Vietnam receives US$180 million from World Bank to upgrade farm techniques

vietnam-Eva Schuster sxc.huThis project is expected to help the people in the target provinces increase the water productivity and land-use efficiency. (Image source: Eva Schuster/sxc.hu)World Bank has approved a funding of US$180mn to improve irrigated agricultural production systems in seven selected Vietnam provinces, which will help farming families with better irrigation, drainage service and farming techniques by 2019

The funds will go to the Irrigated Agriculture Improvement Project, which is expected to benefit farmers and rural households, irrigation and drainage entities, and water users associations in the Central Coast Region (Thanh Hoa, Ha Tinh, Quang Tri, and Quang Nam provinces) and the Northern Mountainous Region (Ha Giang, Phu Tho, and Hoa Binh provinces).

The funding comes from the International Development Association, World Bank’s lending arm for low-income countries, with blend terms (25 years final maturity including a five-year grace period). The total project cost over a six-year implementation period is estimated at US$210 million. The government of Vietnam will cost share the remaining of US$30mn.

According to the report, the project will include the development of climate-smart agriculture to increase farm productivity and incomes, and make agriculture more resilient to climate change, while also mitigating Green House Gas (GHG) emission.

The project will support farmers in adopting climate-smart farming techniques, including systems of rice intensification and crop diversification, use of bio-fertilizer, integrated pest management, and crop residues to reduce emissions. It is expected that the project, when completed, will serve another 83,400ha of agricultural land with better and reliable irrigation services.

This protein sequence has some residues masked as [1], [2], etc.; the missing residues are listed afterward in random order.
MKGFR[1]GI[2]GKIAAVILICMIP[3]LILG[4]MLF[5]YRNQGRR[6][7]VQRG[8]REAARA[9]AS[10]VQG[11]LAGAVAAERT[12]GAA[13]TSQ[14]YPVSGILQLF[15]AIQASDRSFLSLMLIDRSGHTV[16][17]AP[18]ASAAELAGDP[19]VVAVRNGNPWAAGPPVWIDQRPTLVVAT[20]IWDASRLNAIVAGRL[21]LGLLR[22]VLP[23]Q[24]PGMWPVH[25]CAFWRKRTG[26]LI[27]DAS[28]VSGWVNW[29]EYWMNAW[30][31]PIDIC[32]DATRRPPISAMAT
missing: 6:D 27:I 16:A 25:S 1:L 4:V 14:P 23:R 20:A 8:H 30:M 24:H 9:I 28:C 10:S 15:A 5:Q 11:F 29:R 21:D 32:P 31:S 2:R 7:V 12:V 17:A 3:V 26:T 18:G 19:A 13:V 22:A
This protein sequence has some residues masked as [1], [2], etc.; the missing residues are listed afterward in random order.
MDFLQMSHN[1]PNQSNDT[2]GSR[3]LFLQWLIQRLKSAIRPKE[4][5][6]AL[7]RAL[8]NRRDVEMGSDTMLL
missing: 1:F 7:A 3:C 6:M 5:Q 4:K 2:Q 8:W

This project is expected to help the people in the target provinces increase the water productivity and land-use efficiency, improve access to quality water services, enhance agricultural quality, productivity, and diversification; increase farmers’ incomes, and reduce their vulnerability to adverse climatic events.

To date, around 4.5mn ha of cultivated land, or 46 per cent, is irrigated and about 2.5mn ha or 26 per cent has drainage. In 2012, milled rice exports exceeded eight million tonnes, making Vietnam the world’s second largest rice exporter.

However, over half of the irrigation and drainage systems are deteriorating or operating below their potential capacities. Rates of water productivity are below international standards and this poses a threat given increasing impacts from climate change and increased competition for water.

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